Now that Macks is 6 months old, I recently started going back to the gym. He’s old enough for me to drop him off at childcare provided by my gym, and it’s a chance for me to get an hour to myself. I was so excited to finally get back to my normal gym routine and thought it would be great for Macks to have time with someone other than me. />
The first day that I brought him into the childcare room, I dropped him off as he played with the toys. I went into the cardio room and began my workout routine that I had missed for the past six months. Just fifteen minutes into my routine, a lady from the childcare room walks up to me to tell me that Macks is crying and they can’t get him to stop. The second that I walk back into the room and he locks eyes with me, he immediately stopped. I took him out for a little while to nurse him and try to cheer him up before dropping him back off. He seemed happy and ready to go once I was done nursing him, but the second that I walked into the room to leave him to go work out, he immediately started crying again.
This scenario has happened nearly every single time since I’ve started going back to the gym. I didn’t think it could start as early as it has, but his separation anxiety has definitely settled in. I forgot how hard it was to see their faces turn from a smile to a frown so quickly as I walk away.
Although I know that this is a completely normal phase, there are certain things I try to do to help ease some of the stress when I leave. Here’s what’s working so far to help eliminate the separation anxiety.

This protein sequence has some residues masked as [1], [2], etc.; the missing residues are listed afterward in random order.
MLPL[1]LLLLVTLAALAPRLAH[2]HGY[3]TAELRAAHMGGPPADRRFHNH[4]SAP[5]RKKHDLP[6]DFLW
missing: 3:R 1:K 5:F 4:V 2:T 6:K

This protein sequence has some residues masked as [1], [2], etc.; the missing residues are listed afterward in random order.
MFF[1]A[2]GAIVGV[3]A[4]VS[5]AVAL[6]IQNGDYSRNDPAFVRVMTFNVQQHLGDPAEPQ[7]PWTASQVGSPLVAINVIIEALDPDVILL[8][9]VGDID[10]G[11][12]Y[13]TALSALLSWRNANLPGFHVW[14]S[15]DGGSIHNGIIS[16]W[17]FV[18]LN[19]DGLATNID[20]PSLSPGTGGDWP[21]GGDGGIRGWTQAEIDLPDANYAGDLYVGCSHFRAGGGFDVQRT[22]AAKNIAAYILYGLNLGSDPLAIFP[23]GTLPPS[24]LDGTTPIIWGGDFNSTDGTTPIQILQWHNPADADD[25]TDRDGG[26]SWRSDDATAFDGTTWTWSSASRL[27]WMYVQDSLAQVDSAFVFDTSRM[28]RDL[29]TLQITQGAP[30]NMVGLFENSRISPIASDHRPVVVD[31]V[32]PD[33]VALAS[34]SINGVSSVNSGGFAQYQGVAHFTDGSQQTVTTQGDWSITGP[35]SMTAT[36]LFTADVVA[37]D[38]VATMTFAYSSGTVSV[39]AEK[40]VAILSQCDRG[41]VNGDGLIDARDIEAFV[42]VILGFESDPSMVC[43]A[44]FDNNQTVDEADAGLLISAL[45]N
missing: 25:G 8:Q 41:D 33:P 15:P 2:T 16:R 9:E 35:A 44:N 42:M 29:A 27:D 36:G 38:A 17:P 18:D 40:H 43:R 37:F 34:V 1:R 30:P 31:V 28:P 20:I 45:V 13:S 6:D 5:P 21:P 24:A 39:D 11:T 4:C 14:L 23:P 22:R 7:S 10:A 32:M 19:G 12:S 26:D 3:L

- Start slow. I’ve started leaving him with family members and friends that he is familiar with for short periods of time so that he isn’t with me all the time. It helps get him used to being around others so that he realizes it’s fun to be with someone other than me.
- Find a comfort item. Macks has a toy that he loves to play with. I’ve tried to bring it with us while going to the gym and leaving it with him so that it provides him some sort of comfort from home.
- Play practice games. This might sound silly, but it worked with my youngest daughter, and I’ve started playing it with Macks. Peek-a-boo is a great separation game, because you are gone for a minute and then return. Macks loves to play it now and laughs hysterically when I return.
- Try to leave when they are happy. I always make sure that Macks is well-rested and has a full belly of milk when I leave him That way, I know that he shouldn’t be upset about anything else.
- Always say goodbye. Even when he’s upset that I’m leaving, I always make it a point to say goodbye. This has been my rule since my oldest was dealing with separation anxiety. Now both of my girls, 4 and 2, have no problem with me leaving them and are actually excited to get some alone time to play.